Lozier, 40, and his wife, Sheryl, 38, bought their 1821 white farmhouse in Hyde Park, N.Y., from Larry's parents, Si and Marie, in 1997 and set about renovating. On their agenda: restoring the silted-up pond at the end of the lawn. "I remember fishing in it," says production manager Lozier, "and my mom and dad roasting catfish." So last summer he and insurance company employee Sheryl and their daughter Laura, 7, watched as a contractor cleaned up the water hole. Left by
the side of the pond was what seemed like a big, mud-covered log. "I brushed some clay off," says Lozier, "and discovered what looked like a big knucklebone." The Loziers began sifting the debris, finding more bones, identified by Dr. Christopher R. Lindner, an archaeologist at nearby Bard College, as those of a mastodon, a primitive relative of the elephant.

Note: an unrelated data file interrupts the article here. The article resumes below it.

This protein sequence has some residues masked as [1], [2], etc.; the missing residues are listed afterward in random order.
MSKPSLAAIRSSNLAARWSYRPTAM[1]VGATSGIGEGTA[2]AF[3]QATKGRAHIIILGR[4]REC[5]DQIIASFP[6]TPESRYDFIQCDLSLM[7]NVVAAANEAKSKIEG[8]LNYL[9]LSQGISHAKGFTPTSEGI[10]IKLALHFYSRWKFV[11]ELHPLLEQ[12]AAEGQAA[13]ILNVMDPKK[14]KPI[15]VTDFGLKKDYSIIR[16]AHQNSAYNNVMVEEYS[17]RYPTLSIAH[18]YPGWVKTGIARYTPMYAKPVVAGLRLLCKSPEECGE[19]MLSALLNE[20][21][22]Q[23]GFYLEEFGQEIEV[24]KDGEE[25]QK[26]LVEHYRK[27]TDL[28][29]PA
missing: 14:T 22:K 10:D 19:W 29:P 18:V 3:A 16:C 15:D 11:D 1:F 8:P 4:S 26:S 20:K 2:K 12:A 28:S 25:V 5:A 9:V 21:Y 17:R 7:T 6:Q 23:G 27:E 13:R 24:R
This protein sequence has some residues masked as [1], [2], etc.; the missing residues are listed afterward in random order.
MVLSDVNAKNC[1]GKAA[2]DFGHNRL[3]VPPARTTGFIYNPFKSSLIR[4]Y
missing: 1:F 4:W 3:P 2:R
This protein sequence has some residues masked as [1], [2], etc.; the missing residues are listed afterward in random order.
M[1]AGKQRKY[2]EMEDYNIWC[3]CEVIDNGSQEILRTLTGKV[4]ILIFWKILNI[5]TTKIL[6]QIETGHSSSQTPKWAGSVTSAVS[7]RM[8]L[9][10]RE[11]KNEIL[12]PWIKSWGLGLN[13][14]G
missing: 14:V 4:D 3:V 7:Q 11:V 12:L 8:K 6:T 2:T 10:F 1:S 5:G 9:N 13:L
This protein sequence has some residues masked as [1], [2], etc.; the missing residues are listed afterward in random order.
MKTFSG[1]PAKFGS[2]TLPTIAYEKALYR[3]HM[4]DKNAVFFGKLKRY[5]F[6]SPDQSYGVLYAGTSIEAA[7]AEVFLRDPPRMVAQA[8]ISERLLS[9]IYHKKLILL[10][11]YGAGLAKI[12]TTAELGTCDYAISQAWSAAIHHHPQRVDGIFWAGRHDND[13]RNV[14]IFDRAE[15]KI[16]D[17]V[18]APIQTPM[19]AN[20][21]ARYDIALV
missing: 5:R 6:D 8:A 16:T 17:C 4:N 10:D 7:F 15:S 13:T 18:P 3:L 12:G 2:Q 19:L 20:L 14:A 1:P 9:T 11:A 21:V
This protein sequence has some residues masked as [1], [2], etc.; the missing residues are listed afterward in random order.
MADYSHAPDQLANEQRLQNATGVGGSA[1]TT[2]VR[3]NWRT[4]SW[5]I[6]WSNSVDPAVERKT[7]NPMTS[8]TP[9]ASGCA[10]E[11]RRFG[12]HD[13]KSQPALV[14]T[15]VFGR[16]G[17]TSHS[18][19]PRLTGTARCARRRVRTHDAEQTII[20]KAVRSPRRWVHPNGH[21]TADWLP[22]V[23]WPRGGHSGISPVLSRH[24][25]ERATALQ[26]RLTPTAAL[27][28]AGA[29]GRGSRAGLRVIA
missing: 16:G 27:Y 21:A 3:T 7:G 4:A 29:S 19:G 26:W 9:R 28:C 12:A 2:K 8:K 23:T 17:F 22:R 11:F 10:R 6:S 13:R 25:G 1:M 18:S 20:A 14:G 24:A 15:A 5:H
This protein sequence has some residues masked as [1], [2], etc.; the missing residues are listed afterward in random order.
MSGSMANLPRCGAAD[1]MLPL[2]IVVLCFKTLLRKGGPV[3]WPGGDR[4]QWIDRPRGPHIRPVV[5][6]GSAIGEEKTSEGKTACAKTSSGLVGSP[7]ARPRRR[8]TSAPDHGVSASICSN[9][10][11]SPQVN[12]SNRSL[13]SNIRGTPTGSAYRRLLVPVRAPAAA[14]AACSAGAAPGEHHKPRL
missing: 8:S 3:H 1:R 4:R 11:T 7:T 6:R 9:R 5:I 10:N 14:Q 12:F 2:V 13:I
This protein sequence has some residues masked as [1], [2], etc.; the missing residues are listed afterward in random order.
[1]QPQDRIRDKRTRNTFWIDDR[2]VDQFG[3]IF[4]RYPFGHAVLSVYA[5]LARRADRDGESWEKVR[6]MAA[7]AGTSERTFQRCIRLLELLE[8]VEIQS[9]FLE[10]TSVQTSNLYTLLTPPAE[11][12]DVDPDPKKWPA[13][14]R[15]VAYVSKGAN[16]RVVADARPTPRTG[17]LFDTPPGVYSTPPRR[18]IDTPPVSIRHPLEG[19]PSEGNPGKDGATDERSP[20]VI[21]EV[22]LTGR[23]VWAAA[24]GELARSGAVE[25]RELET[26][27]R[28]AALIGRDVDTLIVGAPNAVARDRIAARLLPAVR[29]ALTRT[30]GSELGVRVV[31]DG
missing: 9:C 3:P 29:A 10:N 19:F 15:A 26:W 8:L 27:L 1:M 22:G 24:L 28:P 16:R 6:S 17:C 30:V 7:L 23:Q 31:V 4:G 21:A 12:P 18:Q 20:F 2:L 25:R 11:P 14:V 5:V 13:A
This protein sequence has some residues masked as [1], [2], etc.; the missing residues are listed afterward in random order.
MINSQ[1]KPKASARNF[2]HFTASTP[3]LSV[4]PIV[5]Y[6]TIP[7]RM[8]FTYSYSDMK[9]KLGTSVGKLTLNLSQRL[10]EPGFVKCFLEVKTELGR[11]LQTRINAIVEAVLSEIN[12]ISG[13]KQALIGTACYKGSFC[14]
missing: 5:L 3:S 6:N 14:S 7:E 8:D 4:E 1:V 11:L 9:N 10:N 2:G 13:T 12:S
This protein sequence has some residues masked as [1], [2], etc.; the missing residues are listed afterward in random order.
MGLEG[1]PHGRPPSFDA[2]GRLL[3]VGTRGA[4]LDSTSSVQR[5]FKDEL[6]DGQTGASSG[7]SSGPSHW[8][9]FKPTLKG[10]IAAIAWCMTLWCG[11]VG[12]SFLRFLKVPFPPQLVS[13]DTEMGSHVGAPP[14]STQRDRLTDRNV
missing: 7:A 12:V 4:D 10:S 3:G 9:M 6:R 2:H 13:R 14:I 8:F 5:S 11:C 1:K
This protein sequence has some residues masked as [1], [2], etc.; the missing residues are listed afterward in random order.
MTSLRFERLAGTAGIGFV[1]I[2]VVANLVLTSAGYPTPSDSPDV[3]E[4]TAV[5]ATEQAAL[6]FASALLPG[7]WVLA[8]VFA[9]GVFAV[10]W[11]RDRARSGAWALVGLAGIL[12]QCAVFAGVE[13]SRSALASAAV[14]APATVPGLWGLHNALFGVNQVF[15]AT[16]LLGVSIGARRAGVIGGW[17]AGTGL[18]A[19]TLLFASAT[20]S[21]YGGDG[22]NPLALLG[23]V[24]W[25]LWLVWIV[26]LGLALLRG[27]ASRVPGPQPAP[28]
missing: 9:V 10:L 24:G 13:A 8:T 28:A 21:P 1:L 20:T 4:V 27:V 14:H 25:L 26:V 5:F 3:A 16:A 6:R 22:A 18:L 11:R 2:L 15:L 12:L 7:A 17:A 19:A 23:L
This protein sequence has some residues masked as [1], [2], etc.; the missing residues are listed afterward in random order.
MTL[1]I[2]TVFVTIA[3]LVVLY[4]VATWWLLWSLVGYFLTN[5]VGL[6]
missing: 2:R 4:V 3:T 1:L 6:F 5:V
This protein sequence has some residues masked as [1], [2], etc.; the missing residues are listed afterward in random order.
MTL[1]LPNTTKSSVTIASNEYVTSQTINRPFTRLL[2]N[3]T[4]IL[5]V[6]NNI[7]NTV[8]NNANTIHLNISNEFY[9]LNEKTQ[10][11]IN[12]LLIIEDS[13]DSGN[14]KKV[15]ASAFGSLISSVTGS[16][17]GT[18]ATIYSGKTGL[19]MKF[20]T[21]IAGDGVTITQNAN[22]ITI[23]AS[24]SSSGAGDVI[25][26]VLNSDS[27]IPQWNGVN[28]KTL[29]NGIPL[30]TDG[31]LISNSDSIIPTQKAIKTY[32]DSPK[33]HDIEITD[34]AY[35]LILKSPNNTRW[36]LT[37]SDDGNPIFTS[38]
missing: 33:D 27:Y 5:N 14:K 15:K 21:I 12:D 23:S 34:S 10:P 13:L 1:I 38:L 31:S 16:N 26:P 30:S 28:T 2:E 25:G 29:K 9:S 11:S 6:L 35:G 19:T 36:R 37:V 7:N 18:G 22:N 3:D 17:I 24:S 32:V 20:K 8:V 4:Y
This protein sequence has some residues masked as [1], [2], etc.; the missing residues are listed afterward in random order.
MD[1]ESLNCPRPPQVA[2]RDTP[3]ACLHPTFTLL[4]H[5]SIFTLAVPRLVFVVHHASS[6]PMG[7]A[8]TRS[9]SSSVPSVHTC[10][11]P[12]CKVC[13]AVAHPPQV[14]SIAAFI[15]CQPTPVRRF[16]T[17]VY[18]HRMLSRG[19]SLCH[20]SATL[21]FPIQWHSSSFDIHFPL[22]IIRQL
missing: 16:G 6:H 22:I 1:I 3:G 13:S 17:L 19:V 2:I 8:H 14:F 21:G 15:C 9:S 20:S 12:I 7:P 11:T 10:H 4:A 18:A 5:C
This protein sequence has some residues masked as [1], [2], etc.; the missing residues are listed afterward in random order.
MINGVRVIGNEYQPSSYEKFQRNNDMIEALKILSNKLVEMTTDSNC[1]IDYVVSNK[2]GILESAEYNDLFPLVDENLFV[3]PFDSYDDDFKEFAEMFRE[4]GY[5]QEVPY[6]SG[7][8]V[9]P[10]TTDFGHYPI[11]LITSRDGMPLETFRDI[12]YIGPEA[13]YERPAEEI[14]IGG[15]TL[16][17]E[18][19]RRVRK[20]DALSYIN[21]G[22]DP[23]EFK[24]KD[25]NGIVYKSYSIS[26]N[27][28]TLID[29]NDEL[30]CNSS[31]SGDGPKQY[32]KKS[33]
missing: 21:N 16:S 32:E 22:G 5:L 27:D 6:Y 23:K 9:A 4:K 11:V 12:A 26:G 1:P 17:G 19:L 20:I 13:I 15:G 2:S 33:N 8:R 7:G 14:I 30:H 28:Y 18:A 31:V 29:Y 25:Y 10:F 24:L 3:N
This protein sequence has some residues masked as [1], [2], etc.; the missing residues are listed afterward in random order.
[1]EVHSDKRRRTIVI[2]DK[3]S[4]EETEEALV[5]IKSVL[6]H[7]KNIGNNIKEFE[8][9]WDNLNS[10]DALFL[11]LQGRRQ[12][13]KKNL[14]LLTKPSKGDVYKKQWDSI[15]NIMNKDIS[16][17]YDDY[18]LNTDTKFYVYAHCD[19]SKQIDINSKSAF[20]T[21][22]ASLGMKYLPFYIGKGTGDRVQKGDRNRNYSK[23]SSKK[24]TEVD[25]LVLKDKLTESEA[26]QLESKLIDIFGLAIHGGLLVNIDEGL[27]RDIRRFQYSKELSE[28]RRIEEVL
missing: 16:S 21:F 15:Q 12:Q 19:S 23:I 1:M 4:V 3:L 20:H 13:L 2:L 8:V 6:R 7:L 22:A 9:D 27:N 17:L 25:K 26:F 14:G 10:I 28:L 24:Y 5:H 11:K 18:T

For weeks scientists from the Paleontological Research Institution in Ithaca, N.Y., led by Dr. Warren Allman, slogged through the mud to recover the rest of the paleolithic pachyderm. Reassembled, it eventually will go to a museum. And, says Lozier, "it'll be a topic of conversation at every dinner party we attend for the rest of our lives."
Larry Lozier wanted to recover a piece of his own not-so-distant past—the pond he remembered from his childhood. He wound up unearthing a relic from the very distant past—the bones of a 10-ft.-tall mastodon that lived almost 12,000 years ago.